We’re all for change, as long as we don’t end up hitting an iceberg
“I’m all for progress,” Mark Twain once said. “It’s change I object to.”
Not so the Democrats. Ever since Barack Obama won his early victory in Iowa calling for it, every candidate—Democrat and, less convincingly, Republican—suddenly was for it, too. By the next stop, New Hampshire, Hillary Rodham Clinton was arguing her 35 years as a change agent. Since then, exit polls from Super Tuesday and the Potomac primaries show the top reason Democrats cite in voting their candidate is, “Will bring about needed change.”
Why is this call so powerful? Because it promises relief—succor—from the ruin and shame inflicted on America by the Bush administration: for an unjustified war, departure from rule of law, torture, corruption, a hollowing-out of the treasury. And, everyone yearns to unite as a people and change from years of poisonous polarization.
But calls for change have been heard before. “Throw the rascals out” is an early variant. More recently, in the 2006 congressional election, the Democrats urged us to “vote for change.” We did—but we did not get much change at all; the damage continues.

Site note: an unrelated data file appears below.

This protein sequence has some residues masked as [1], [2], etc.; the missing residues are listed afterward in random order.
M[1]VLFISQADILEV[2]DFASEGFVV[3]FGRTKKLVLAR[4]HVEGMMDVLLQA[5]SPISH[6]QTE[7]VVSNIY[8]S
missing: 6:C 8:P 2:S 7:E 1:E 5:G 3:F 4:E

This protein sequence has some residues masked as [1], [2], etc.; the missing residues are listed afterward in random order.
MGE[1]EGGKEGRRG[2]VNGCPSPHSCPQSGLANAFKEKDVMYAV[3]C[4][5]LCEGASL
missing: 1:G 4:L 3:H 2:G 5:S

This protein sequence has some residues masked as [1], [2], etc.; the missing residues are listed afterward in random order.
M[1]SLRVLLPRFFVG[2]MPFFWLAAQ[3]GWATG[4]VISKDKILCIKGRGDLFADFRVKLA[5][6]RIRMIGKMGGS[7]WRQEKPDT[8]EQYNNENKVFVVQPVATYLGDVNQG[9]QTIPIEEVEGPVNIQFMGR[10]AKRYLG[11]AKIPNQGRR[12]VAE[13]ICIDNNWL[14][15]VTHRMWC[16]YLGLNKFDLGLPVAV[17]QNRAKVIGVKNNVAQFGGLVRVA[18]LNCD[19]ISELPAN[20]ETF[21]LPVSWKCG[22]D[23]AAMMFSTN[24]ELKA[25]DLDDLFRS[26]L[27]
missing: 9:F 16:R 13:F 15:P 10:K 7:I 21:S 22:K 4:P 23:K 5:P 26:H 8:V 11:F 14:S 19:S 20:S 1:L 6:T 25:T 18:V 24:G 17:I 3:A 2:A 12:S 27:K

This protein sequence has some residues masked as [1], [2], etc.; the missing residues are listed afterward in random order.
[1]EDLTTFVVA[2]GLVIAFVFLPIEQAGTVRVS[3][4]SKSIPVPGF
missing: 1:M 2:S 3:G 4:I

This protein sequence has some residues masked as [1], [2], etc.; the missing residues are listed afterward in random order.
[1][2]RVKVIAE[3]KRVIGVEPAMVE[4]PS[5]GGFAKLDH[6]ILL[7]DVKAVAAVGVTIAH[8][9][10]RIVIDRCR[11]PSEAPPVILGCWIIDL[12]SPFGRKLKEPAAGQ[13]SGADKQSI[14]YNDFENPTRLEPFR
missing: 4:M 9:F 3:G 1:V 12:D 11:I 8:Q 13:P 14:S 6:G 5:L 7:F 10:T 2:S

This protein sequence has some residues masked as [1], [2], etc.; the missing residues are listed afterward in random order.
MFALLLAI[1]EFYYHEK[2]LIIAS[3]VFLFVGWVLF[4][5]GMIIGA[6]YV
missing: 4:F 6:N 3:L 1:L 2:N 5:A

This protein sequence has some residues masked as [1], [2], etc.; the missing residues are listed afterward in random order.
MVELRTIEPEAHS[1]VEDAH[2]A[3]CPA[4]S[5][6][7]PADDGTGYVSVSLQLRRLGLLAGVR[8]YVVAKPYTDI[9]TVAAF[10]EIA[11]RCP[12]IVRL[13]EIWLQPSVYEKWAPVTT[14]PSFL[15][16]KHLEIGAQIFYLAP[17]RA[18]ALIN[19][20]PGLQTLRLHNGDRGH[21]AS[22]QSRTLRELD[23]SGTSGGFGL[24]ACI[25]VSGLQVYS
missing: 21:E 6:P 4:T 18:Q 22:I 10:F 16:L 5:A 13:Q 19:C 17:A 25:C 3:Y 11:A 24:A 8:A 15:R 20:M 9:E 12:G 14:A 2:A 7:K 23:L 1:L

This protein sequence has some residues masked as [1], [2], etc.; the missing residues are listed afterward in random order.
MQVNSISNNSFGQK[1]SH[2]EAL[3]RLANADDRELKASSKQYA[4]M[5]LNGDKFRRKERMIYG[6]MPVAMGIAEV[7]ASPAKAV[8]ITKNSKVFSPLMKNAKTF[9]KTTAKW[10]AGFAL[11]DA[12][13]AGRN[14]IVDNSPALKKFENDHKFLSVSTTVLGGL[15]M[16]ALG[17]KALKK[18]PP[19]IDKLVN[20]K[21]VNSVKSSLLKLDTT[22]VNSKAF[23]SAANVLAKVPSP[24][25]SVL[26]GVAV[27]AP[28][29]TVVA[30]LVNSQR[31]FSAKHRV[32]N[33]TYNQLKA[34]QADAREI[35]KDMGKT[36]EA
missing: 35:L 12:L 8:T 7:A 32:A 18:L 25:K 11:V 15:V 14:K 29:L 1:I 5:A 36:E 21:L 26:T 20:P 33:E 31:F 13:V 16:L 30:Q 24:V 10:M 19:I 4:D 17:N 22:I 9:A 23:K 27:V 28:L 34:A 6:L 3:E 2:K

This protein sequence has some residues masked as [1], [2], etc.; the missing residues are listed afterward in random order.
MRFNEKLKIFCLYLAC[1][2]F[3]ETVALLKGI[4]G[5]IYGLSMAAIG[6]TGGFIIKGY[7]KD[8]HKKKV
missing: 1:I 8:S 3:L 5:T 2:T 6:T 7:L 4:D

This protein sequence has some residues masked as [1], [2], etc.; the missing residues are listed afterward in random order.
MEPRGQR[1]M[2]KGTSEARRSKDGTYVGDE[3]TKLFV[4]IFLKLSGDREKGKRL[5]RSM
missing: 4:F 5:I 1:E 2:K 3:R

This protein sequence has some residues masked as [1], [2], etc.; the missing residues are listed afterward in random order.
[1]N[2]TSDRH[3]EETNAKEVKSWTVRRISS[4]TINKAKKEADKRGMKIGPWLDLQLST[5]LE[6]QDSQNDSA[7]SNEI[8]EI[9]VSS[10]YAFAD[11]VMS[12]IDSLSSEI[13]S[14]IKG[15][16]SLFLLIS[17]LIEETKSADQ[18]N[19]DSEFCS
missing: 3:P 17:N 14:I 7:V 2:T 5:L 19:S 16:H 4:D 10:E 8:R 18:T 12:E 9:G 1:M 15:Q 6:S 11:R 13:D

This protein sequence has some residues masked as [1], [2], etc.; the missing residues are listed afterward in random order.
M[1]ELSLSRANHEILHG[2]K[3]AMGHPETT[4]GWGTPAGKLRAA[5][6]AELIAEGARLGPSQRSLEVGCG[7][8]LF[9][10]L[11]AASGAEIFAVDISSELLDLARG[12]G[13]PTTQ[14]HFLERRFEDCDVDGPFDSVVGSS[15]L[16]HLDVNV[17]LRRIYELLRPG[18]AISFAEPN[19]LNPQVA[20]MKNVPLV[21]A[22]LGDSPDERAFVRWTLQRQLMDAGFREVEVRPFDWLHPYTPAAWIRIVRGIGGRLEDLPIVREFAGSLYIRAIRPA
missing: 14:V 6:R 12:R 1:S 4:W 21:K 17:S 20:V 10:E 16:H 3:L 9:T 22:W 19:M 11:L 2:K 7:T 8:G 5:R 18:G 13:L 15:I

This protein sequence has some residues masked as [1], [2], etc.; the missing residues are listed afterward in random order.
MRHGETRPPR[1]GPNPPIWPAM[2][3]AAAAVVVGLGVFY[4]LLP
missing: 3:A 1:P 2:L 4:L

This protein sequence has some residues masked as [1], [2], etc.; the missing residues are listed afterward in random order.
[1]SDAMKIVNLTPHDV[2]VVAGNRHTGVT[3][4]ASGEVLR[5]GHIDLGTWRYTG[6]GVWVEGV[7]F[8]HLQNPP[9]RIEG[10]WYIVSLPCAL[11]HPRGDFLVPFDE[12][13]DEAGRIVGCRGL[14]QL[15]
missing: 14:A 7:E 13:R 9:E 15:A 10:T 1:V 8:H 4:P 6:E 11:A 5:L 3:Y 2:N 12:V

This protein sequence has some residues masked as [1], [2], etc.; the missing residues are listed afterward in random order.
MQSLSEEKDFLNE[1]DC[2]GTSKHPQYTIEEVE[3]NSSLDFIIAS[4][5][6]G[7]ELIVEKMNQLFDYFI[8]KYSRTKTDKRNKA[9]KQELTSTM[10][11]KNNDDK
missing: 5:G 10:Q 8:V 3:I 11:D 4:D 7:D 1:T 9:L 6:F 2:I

This time we must ask: What kind of change? Mr. Twain’s humor aside, we need both change and progress, for—at this hinge moment in our history—change without progress is a repeat of the Titanic’s fate, this time amid multiple icebergs. So, Mr. Obama and Ms. Clinton, specificity, please.
To get specific, this Democrat suggests: Given our gargantuan task—we need to repair the ruin and forge a New Day—we need responsible change.
“Responsible,” as in mature, serious, accountable, fair; distinguishing right and wrong; requiring a commitment from the citizens; and, importantly, caring not just for one’s own constituency but for the greater good—both of America and the world.
While this proposal seems self-evident—of course we want responsible change—the mantra of change, change, change, growing louder by the day, is not getting any clearer. John McCain, the likely Republican nominee, has a point when he says it’s “rhetoric.”
How does demanding responsible change elevate debate? Let us count the ways.
For one, it takes care of the false “change versus experience” dichotomy: Experience can produce prodigious change (e.g., the Founding Fathers) and change untrammeled can devour its own (the French Revolution). Related, though, is the idea that only the young are now entitled to take power. Some Obamamaniacs demand, “Throw the boomers out,” citing our “irresponsible narcissism” in making “a thorough mess of things.” But some boomers (including Hillary) are responsible. And what’s responsible about stereotyping an entire age group, one huge in number? Generational war would subvert the unity we crave—and that Obama holds out.
Mr. Obama, curb your overenthusiastic supporters.